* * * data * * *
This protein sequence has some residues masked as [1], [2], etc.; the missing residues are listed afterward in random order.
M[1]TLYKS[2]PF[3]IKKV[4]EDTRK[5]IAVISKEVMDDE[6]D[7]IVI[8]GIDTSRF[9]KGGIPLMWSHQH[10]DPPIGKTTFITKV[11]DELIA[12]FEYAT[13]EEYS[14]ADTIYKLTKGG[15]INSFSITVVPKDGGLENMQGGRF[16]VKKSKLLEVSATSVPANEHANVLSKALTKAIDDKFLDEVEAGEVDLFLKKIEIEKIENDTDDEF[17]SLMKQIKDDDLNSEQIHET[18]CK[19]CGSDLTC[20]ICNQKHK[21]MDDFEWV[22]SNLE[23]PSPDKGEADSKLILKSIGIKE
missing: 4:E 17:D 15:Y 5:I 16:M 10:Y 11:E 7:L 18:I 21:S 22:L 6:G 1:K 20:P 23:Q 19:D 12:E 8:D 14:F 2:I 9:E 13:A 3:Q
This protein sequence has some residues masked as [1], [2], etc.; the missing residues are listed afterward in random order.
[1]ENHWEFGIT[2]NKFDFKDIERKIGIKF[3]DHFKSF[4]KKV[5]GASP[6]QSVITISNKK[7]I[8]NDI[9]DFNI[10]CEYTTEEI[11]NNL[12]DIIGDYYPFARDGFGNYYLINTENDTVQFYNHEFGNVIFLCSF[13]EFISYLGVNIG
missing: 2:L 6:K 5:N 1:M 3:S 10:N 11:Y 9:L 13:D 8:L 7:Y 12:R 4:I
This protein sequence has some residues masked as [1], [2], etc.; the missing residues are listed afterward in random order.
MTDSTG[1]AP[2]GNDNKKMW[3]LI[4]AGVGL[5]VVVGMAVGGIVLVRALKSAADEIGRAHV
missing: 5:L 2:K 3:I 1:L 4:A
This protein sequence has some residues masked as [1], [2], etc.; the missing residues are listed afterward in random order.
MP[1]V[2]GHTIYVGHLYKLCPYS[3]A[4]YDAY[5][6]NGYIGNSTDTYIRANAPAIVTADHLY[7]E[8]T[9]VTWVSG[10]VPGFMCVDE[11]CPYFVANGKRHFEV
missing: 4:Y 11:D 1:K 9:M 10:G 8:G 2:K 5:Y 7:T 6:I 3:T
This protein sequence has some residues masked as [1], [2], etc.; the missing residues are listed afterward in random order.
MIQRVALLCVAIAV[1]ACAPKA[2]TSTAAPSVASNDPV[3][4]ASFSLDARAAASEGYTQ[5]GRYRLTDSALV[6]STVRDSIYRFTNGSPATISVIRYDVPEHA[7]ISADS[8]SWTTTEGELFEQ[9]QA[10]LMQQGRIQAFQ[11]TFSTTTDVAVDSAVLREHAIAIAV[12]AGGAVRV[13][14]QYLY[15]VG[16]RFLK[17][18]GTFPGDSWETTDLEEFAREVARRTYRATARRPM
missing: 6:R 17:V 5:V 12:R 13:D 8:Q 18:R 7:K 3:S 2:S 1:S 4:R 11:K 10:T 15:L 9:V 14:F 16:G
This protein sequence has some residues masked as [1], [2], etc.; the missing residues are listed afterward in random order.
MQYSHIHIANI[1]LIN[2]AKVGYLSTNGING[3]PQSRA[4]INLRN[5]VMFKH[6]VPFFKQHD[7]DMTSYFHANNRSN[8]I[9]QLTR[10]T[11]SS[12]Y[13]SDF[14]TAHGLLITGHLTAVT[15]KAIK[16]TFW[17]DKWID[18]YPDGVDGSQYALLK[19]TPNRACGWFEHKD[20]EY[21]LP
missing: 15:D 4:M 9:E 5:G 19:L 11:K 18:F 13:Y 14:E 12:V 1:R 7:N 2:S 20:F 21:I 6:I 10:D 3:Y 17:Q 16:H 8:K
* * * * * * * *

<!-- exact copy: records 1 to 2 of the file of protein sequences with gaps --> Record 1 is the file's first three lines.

This protein sequence has some residues masked as [1], [2], etc.; the missing residues are listed afterward in random order.
M[1]TLYKS[2]PF[3]IKKV[4]EDTRK[5]IAVISKEVMDDE[6]D[7]IVI[8]GIDTSRF[9]KGGIPLMWSHQH[10]DPPIGKTTFITKV[11]DELIA[12]FEYAT[13]EEYS[14]ADTIYKLTKGG[15]INSFSITVVPKDGGLENMQGGRF[16]VKKSKLLEVSATSVPANEHANVLSKALTKAIDDKFLDEVEAGEVDLFLKKIEIEKIENDTDDEF[17]SLMKQIKDDDLNSEQIHET[18]CK[19]CGSDLTC[20]ICNQKHK[21]MDDFEWV[22]SNLE[23]PSPDKGEADSKLILKSIGIKE
missing: 4:E 17:D 15:Y 5:I 16:M 10:Y 11:E 7:L 18:I 21:S 22:L 6:G 1:K 20:P 23:Q 19:D 12:E 8:D 14:F 2:I 9:E 13:A 3:Q
This protein sequence has some residues masked as [1], [2], etc.; the missing residues are listed afterward in random order.
[1]ENHWEFGIT[2]NKFDFKDIERKIGIKF[3]DHFKSF[4]KKV[5]GASP[6]QSVITISNKK[7]I[8]NDI[9]DFNI[10]CEYTTEEI[11]NNL[12]DIIGDYYPFARDGFGNYYLINTENDTVQFYNHEFGNVIFLCSF[13]EFISYLGVNIG
missing: 2:L 6:K 5:N 1:M 3:S 10:N 11:Y 9:L 13:D 8:L 7:Y 12:R 4:I